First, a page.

Friday, November 02, 2007

Karwa Chauth

So I kept the Karwa Chauth- my first ever, obviously.
And it led to this host of questions arising in my mind, and questions about why the questions came (sounds convoluted- believe me, it was even more confused in my mind).

Firstly, I wanted the questions not to come. I wanted to accept totally and with complete faith the institution of the Vrat, and the idea behind it. I wanted to be any one of those millions of Indian women who take it as their unquestioned duty (and privilege- after all, what higher privilege than being married and showing it) to do the Vrat. I wanted that mindlessness, that total faith, that complete acceptance.

In parts of North India (especially the Punjabi belt), the Karwa Chauth is no longer just about the vrat itself. It has been totally commercialized- look at the millions of advertisements in the national print media. It has become the occasion to flaunt your saree, wealth, status- or who got the bigger, better gift from their husbands (Dah-ling, a can wear it the next time I take you out in the car I got...)

But then- I think Punjabis have a penchant for turning every occasion into a reason to flaunt themselves (considering that I am one, I know ;)

I kept asking myself, why the vrat? Does giving up food and water for one day really make your husband live longer, make him richer and happier (In my case- he would probably be happy if I gave up food forever- considering my weight ;)

Or as the feminist junta is quick to point out- you don't see men doing the same for women (apart from, of course, the two most important men in my life- Shahrukh Khan and my husband (in that order). My better half offered to do the vrat with me- for my longevity and happiness, since he is as much of a feminist as I am. Maybe more- I just sit and crib about the state of Indian women, he says we should do something about it.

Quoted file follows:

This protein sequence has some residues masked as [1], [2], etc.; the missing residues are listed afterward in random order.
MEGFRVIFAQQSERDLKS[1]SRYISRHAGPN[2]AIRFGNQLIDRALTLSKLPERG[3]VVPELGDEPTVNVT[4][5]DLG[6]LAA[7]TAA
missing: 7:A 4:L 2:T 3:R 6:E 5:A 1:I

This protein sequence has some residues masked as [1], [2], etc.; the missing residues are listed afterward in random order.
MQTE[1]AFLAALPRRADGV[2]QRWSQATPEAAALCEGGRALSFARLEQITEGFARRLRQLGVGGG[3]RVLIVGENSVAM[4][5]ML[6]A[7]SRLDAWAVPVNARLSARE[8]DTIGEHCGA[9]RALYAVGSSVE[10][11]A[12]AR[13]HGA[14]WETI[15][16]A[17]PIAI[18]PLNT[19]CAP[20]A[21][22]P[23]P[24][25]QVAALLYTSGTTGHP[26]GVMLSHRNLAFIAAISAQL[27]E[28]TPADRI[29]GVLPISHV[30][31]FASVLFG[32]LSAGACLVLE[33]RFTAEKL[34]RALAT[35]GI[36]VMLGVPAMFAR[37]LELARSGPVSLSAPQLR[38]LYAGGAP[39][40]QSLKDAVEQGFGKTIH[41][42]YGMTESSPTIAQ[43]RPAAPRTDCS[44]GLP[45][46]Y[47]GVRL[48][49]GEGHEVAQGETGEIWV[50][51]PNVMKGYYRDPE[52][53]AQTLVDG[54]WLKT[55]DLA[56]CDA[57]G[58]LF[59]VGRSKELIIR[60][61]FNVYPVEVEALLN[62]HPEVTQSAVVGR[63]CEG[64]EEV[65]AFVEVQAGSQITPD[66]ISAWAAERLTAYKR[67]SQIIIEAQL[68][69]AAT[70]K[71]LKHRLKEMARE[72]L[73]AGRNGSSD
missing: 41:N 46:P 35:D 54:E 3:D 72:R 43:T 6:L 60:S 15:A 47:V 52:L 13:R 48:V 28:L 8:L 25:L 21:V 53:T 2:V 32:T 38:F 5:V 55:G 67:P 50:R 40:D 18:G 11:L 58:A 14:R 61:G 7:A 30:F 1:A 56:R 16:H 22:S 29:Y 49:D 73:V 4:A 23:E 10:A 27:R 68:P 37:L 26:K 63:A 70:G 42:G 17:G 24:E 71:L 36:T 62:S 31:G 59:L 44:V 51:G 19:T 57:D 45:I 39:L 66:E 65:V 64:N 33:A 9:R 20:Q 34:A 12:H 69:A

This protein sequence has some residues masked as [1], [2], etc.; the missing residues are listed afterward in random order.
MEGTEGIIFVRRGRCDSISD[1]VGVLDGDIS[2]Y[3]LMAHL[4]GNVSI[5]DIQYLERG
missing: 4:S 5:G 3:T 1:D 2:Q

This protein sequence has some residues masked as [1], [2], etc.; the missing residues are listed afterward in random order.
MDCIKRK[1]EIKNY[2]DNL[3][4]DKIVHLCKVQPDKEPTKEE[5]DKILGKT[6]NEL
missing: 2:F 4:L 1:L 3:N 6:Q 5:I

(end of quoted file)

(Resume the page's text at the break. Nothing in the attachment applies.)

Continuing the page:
However, the presumption here is that most Indian men don't care about their wives living longer, or being happier. I am sure that they do-only they are not expected to keep a strict fast to prove the same.

And yet... I did it. Did I do it because I am Indian? Because I have internalized certain norms of behavior, which I will feel guilty about not following?

Maybe my reasons are the same as everybody else's. I do want to die a suhagan, but mostly because I know, living without him is a pain I cannot bear. Because I would willingly give up the last drop of water if it makes him live longer.

Because it makes me a part of this larger community of Indian women who kept the Karwa Chauth. I was imagining a globe, with Indians in scattered parts- from Kenya to Canada- women all over who did the vrat. Wherever an Indian woman is, the Karwa Chauth is an essential part of her being married. So I kept imagining random dots in sarees waiting for the moon rise. And I was one of those sprinkled dots.

And lastly- because of Kajol and Shahrukh Khan.
Because, to this day, this moment, I can never hear the following lines and not cry. Itne saalon se, isko sun ke aajtak aankhon me paani aata hai

"Tere haath se pee kar paani,
Daasi se ban jaaun Raani"

I just believe in this. Totally. Unquestioned. Completely. Kajol believes in it because she loves him- totally.

It is only love that matters.

"Har shaadi ki buniyaad sirf beinteha mohabbat honi chahiye"

(again, SRK in KANK)

Then, the Karwa Chauth becomes a true prayer. Not because you have to do it, but because you want to. Because its not a tradition, it is a choice.